I never expected to be initiated into the “sandwich generation” of care-giving at age 30, but my daughter’s birth two years ago coincided with a cascade of medical crises for my family. As I hurtled into motherhood, the boundaries of being an adult child shifted, too. My parents needed more, and I had a tiny newborn who needed — and deserved — everything.
I took one of those Mommy and Me classes, where bleary-eyed new mothers commiserate over feeding woes and sleep deprivation, and nod encouragingly to each other over the little victories: getting ourselves out the door, nursing in public for the first time and cooking meals.
I smiled at the right times and nodded at similar hurdles, but my mother had just had two unexplained brain hemorrhages and several of my father’s existing chronic diseases were flaring, so my mind also swirled with the logistics of neuro-ICU follow up appointments, test results, and rehabilitation.
During the five-year journey my husband and I had to finally become parents, I had a lot of time to lecture my future self. Slowly, “Don’t take any of it for granted” evolved from an admonition to a mantra that floated above the everyday din of feeding, washing, cooking, cleaning, working and mothering. I suppose it could have set up impossible expectations: If you struggled to get here, you aren’t allowed to complain that every moment isn’t amazing.
But instead, it was liberating. It allowed me to give myself permission to block out the sadness, grief and frustration, to cling tenaciously to every moment of time I was able to spend with my infant daughter. I remember so vividly those spring afternoons when she would rather sleep in my arms than in her crib. Sunlight would inch in through her shades and I’d just hold her and rock, knowing even as I lived it that this time with her was too fleeting.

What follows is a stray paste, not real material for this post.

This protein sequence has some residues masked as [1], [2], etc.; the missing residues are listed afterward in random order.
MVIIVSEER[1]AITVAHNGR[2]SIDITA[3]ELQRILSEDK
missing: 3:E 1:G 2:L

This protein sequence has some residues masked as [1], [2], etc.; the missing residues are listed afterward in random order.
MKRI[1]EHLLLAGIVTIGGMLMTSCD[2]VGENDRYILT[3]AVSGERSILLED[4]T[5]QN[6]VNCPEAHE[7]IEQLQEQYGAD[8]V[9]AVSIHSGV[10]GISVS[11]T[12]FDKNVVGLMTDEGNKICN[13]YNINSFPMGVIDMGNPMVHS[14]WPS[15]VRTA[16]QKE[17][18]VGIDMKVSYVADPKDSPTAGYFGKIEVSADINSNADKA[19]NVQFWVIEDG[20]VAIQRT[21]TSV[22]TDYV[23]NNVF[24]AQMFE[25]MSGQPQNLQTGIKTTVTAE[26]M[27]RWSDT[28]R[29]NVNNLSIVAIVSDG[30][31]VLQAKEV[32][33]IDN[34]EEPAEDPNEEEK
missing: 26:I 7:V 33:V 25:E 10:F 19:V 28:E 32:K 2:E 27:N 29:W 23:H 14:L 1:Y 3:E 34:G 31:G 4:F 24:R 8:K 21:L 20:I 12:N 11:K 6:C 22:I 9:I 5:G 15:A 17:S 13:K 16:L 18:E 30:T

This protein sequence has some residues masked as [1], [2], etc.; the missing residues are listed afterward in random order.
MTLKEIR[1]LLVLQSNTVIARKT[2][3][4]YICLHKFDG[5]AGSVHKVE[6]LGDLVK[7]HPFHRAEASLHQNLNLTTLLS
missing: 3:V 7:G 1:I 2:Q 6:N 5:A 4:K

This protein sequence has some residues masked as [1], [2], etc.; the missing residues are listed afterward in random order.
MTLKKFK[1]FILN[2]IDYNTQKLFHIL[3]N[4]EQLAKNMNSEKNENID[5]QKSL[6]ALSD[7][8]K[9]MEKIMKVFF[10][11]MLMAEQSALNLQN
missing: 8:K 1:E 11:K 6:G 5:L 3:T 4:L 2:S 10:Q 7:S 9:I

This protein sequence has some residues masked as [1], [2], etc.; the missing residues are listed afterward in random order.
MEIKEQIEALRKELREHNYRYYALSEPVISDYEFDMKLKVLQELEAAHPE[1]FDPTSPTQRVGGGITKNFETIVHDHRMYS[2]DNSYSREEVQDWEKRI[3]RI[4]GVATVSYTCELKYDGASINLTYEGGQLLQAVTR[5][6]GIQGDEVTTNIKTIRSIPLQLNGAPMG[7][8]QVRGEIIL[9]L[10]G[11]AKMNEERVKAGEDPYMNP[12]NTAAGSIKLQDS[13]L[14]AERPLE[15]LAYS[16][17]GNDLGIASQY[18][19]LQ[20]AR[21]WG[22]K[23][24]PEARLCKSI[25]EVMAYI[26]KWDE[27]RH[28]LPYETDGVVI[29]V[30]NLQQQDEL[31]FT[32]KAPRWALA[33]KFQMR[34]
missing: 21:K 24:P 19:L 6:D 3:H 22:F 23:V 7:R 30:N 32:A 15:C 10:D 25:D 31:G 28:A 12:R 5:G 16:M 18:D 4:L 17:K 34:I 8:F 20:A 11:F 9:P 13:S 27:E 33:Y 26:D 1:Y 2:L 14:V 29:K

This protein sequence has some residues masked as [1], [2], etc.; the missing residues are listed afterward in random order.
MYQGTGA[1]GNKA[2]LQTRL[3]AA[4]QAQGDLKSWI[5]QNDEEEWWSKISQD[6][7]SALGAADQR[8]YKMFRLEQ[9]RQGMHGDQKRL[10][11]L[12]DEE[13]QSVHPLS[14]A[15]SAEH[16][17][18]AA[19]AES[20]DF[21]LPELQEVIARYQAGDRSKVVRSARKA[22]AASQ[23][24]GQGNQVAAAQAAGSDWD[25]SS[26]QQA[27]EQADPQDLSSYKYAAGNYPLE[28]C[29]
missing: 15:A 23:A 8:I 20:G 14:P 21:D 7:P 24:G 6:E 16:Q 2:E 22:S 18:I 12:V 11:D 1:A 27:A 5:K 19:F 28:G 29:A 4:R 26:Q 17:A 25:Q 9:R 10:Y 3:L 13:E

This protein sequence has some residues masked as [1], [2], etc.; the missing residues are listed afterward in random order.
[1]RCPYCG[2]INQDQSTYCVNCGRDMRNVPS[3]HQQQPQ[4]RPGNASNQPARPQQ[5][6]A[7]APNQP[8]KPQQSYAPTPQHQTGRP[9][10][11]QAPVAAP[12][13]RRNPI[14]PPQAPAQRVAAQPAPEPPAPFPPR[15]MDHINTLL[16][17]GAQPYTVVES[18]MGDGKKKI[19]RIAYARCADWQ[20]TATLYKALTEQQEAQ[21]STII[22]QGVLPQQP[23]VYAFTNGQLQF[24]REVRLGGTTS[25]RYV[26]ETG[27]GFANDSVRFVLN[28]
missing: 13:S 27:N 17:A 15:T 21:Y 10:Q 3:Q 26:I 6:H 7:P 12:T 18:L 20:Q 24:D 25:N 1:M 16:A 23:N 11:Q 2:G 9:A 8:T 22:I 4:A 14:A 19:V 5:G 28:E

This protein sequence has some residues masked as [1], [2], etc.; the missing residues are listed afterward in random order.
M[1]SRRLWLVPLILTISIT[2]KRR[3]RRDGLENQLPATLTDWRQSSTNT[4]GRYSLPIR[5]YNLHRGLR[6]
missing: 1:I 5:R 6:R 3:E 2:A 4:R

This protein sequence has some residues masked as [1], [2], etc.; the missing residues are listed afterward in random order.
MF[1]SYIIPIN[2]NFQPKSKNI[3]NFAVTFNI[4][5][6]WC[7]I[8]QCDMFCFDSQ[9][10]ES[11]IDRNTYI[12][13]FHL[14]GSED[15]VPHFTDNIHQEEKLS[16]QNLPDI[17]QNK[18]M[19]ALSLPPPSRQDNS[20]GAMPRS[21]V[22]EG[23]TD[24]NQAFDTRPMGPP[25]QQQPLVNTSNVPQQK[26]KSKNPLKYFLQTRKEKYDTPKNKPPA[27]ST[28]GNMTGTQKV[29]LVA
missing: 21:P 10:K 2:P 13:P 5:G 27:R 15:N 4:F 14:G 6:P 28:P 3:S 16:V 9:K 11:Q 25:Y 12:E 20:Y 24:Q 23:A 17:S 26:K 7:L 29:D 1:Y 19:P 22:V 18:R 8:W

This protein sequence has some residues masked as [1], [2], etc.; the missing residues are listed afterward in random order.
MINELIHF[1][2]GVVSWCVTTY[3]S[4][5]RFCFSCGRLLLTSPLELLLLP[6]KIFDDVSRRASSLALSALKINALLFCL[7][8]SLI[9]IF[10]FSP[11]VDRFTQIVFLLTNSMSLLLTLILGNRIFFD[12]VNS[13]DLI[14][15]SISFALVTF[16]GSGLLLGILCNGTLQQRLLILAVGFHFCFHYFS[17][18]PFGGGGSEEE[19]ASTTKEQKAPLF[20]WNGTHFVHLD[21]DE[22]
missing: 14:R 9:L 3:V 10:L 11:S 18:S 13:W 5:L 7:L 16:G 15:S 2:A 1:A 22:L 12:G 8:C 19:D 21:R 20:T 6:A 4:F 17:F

Watching so much slip away from my parents made my time with my daughter that much more sacrosanct. It also made nurturing her relationship with her grandparents that much more important. It wasn’t always smooth, this process of figuring out where my responsibilities as a mother, wife and daughter lay. There was a lot of guilt over what I could not fix — what we could not fix.
Two years later, I have an inquisitive toddler with a grandfather who is facing a new medical crisis: in end stage renal failure, my father is now waiting to receive a kidney from a living donor. As we’ve watched him deteriorate, the equilibrium I’d so painstakingly created re-calibrated yet again. Now, the time I so tenaciously guard isn’t mine, it is theirs.
Friday nights at my parents’ house have become our standing date, and I rarely respond to my daughter’s spontaneous afterschool requests to see her grandparents with anything other than “Yes.” We make it home past her bedtime, she doesn’t always get her nap, and often it means the laundry, bills, and my work get squeezed in late at night or before dawn. But will I ever regret watching her sit on her grandfather’s lap reading books, or watching her draw pictures with her grandmother? Of course not.
In those blurry newborn days of adjusting to new identities, regret management was the whisper that followed me as I floated from child to parent, from spouse to employer and back again. Now, it is even more of a conscious, deliberate process.
In this intense waiting period of hope and anxiety, optimism and doubt, it is once again crucial to draw a tight circle around my family. The past two years have been an exercise in stumbling gracefully, while being pulled in so many different directions. What I never could have told myself back before I was a mother and a daughter at the same time, what I never would have believed until I lived its simplicity, is that in extraordinary times, ordinary moments are the ones that count, the ones we won’t regret.
Right now, I don’t feel pulled between two worlds — I feel like I am squarely in the middle of something much bigger.